6. Acquire art and spend more afternoons in museums: As I graduated from the various embarrassing fads and fashions of my girlhood (if you want a chuckle: gauchos, aero shirt, and pigtail buns was the uniform) I have thankfully learned to refine and edify my tastes. I recently read a marvelous passage about such from The Economist’s View of the World, “Economists of the past thought it was part of their task to remind their readers that there are high and low pleasures, that many of the high ones require reason and the sometimes-painful acquisition of knowledge, that we aspire to tastes better than our current ones, and that such aspirations are sometimes hindered by profit-seeking businesses that cater to vices and over-emphasize the importance of what money can buy.” In other terms, it is our duty as consumers to signal the market to produce these “elevating” goods. Surrounding yourself with beauty reminds you to make something beautiful of yourself and your life– which is a very, very good thing.
  7. Eat and converse slowly: Here in La República Dominicana, I have really embraced the more relaxed, people-focused culture and my friends and I are fond of taking our sweet time when we go out to eat. This includes pre-cena walks, then drinks, appetizers, the main course, more drinks, and plenty of rich conversation. There’s always something to celebrate with each other– it’s just our job to seek it out 🙂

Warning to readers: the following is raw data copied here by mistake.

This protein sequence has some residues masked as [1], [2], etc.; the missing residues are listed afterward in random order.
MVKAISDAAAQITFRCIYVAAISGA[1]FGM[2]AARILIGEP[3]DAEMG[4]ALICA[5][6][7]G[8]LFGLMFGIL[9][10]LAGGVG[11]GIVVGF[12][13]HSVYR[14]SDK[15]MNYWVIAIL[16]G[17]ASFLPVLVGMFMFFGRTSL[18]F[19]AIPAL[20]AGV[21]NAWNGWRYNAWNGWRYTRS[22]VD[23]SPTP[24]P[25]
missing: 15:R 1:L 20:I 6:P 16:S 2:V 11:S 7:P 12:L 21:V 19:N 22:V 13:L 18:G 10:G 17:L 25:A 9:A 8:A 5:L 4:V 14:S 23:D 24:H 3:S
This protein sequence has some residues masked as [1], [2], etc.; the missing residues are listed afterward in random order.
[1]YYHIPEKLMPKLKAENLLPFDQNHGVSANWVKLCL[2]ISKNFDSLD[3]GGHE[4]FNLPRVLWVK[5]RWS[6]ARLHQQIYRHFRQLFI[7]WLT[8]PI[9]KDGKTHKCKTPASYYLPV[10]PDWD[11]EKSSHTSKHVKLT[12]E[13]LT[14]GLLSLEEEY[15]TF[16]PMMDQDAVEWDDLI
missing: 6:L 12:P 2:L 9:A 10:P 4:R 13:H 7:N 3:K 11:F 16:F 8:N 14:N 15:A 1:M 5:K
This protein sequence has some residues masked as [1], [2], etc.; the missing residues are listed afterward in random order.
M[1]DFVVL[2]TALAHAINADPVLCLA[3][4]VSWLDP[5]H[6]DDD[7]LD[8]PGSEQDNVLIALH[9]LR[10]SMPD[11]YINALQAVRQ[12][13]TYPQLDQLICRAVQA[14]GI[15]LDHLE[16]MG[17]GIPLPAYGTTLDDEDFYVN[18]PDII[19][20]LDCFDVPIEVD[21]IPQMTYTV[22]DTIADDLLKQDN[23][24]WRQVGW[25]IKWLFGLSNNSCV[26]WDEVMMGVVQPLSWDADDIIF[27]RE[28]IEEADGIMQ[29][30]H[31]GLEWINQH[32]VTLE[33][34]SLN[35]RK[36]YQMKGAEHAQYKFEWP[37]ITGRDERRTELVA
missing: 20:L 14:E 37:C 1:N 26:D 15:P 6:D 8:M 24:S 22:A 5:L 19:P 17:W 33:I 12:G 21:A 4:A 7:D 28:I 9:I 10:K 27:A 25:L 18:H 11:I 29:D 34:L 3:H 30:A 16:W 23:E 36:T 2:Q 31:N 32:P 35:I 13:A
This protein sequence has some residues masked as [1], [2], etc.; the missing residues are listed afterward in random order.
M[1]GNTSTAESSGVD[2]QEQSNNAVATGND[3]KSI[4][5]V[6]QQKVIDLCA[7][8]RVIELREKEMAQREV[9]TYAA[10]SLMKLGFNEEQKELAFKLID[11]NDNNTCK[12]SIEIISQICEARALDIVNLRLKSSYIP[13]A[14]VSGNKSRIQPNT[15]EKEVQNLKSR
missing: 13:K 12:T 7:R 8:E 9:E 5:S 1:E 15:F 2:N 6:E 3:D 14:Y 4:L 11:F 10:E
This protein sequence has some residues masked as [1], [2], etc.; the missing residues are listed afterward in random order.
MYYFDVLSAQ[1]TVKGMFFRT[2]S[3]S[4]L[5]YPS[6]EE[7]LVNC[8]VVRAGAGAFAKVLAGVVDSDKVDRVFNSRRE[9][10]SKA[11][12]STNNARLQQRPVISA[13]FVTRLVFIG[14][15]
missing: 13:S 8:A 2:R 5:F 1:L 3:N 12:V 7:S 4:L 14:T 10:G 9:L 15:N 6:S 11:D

8. Start and end each day with a prayer: I’ve been on and off with this one over the years, but I’ve recently resolved to get better. And that resolution began with a little story: One fine evening on a mall bench in Santiago, an old man with a baguette in one hand and bag of groceries in the other eased himself down next to my girlfriends and I.  We instantly struck up a lively conversation with this funny character. Several pleasantries, travel tips, and Shakespearean soliloquies later— he had been a professor for many years— our sentences began to drift upwards towards the divine, perhaps because it was Semana Santa. This old teacher leaned in towards us and confidently spoke of his unending trust in Him. He confided in us that he recited Psalm 23 each morning. Sometimes all we need is a little nudge in the right direction, and I have taken to reciting Salmo 23 each morning, simultaneously thanking the Almighty while practicing my Spanish pronunciation. Strangers have the funniest ways of teaching us what we need to know— which brings me to my next point…
  9. Always talk to strangers: There is not a single habit that has changed my life more– be open, be open, be open. Whether in the check-out line, on a train, or enjoying an neighborhood stroll, I have never been disappointed every time that I’ve surpassed my nervousness (or pure unawareness) in order to open myself up to a new face and conversation. In fact, that is how the majority of my best friends came to be. “How are you today?” and an engaging grin works wonders on us human beings, without exception.

P.S. The cover photo of this post is the Minnesota Landscape Arboretum. If the trade-winds ever blow you to Minnesota during the 4 months that it’s not buried in snow, spend a lazy Sunday roaming around their paths. It’s good for the soul. 😉